Junior doctors across the UK participated in a three-day walkout last week to protest a 26% real terms pay cut in the last 15 years.
Protests in London kicked off outside St. Thomas’ Hospital, Westminster, on Monday 13 March after 98% of votes in the strike ballot endorsed industrial action over pay.
Health Secretary Steve Barclay warned junior doctors to “check their consciences” ahead of striking and The Independent has since released a claim stating it could cost the NHS £92 million to cover absences.
Corey Briffa, BMA (British Medical Association) council member, responds: “Some of us turn up to do our jobs every day for little over £14/h, but this government has left us with no choice.
“We do not want to be on strike, we are highly motivated and professional individuals.
“If we do not act now, the rota gaps will continue to rise, the number of colleagues who choose to leave will rise and the risk to patients will rise.”
The strikes have prompted plans for negotiations with the government after deals were agreed with other health unions last week.
But why did the strikes happen in the first place?
Two junior doctors have shared the realities of life in the NHS and why the situation has reached a breaking point.
Both doctors will remain anonymous and they will be referred to as Croydon F1 and Middlesex F1 to denote their respective positions and hospitals.
These individuals stand firm that the real victims of the NHS crisis are the patients.
In North Middlesex Hospital, “95-year-olds are sitting in chairs in A&E because there are no available beds,” the junior doctor claimed.
Patients are being examined or treated in cupboards due to lack of rooms and some it has been claimed “have not received a meal or clean clothing for hours” because staff are unable to keep up with patient demand.
Compromised patient care is a result of a depleting workforce, which has been stimulated by underfunding and pay cuts.
More people than ever are leaving the NHS and remaining staff are put under further strain, with individual doctors frequently looking after a larger number of patients than is considered safe.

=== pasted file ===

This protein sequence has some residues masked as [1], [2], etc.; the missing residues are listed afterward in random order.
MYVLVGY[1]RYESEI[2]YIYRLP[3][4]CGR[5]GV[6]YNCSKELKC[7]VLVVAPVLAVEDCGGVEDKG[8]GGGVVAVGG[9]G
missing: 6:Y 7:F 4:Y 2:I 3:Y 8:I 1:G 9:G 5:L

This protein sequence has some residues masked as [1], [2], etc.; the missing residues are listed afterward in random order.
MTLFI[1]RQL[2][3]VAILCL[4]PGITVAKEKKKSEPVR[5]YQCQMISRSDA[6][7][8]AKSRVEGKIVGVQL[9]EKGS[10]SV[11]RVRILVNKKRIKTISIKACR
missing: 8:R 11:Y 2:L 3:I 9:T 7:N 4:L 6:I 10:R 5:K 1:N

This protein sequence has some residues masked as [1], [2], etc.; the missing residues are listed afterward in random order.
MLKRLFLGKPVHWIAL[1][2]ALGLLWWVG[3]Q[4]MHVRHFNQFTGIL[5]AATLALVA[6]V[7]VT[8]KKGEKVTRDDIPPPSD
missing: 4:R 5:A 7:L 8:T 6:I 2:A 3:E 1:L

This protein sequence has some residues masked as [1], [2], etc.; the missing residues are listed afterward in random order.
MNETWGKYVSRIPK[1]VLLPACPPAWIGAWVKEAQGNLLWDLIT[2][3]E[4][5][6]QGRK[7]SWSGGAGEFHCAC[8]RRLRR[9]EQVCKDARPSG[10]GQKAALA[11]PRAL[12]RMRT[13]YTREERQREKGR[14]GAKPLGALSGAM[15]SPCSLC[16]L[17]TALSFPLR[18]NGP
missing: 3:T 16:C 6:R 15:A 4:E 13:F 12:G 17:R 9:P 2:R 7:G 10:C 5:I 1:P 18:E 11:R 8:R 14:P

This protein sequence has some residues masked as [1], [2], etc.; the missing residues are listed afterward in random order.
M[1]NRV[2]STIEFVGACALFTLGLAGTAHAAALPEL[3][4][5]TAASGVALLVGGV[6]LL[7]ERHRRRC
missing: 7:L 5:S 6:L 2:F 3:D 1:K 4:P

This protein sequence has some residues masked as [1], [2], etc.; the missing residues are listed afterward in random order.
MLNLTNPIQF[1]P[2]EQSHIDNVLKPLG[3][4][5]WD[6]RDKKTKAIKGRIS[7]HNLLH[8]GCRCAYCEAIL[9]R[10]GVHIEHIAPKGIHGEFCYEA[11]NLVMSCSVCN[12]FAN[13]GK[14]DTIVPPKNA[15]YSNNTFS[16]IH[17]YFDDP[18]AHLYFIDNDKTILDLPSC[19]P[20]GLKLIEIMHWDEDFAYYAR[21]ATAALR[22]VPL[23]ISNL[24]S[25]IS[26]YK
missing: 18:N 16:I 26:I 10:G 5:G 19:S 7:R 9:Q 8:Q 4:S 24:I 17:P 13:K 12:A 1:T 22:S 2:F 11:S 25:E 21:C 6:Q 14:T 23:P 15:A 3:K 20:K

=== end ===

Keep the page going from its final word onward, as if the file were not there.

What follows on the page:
Corey Briffa concurs this reality: “The NHS is haemorrhaging its workforce.
“In the last week alone, I’ve received multiple emails asking me to help me prepare CVs and it’s commonplace to talk to colleagues who are contemplating moving abroad or leaving the profession entirely.”
The current rate of hourly pay stated by Briffa – less than a Pret barista – may repel students to pursue a future medical career.
Croydon F1 said: “We are so lucky that we have job security and I don’t take that for granted, but the future is so uncertain.
“I’m not sure in the current climate I would choose to go into the NHS if I had my time again.
“We’re getting to a point where we will never be able to pay off our student loans.”
Middlesex F1 agreed: “Many people simply cannot afford to become doctors anymore.
“You require specialist equipment which we pay for ourselves, and it costs to take exams and participate in courses which are essential to progress your career.
“At present, the pay is barely enough to cover these additional professional expenses as well as the heightened cost of living.”
Doctors experience both miracle and tragedy on a daily basis, and the intensity of their responsibilities bleeds out of the professional sphere and into the personal.
Middlesex F1 reflected on this reality: “Some days are just really hard: you’re at the end of a 13-hour shift, during which someone may have passed away and you’ve had to confirm their death.
“At the same time you may have missed an important family occasion because you couldn’t change your shift as staffing levels are so low.
“You feel exhausted and unappreciated, but then someone simply thanks you for your help or tells you you’ve made a difference to how they feel.
“That’s the best part, and it pretty much makes it worth it.”
Remedying real term pay cuts will likely increase retention to boost staffing levels, substantiating a greater level of worth amongst doctors who can then provide better patient care.
Many junior doctors enter the profession because of a genuine desire to improve public health and they simply want the conditions to allow them to continue to do so.
Middlesex F1 resolved: “I have wanted to be a doctor since I can remember.
“Turning up to work and making an impact on someone’s day, even if that’s just making them a bit more comfortable, is worth it for me.”
Briffa, however, underlines the crucial need for payment revision: “We are not worth over 25% less than doctors in 2008.
“Our workload has not decreased by 25%, if anything it has increased.”
A North Mid spokesperson said: “Our emergency department is one of the busiest in London and we are committed to providing safe and effective care to all our patients. We make sure that we examine patients in dedicated clinical areas so that they are assessed and treated with the highest level of dignity.
“Our multi-disciplinary team also carry out daily safety huddles to ensure patients are provided for with enhanced beds, food etc, if their stay in our emergency department is unavoidably extended.
“Our staff are working incredibly hard in challenging circumstances, and we are grateful to them for their leadership and perseverance in helping to ensure patients are seen and cared for appropriately.”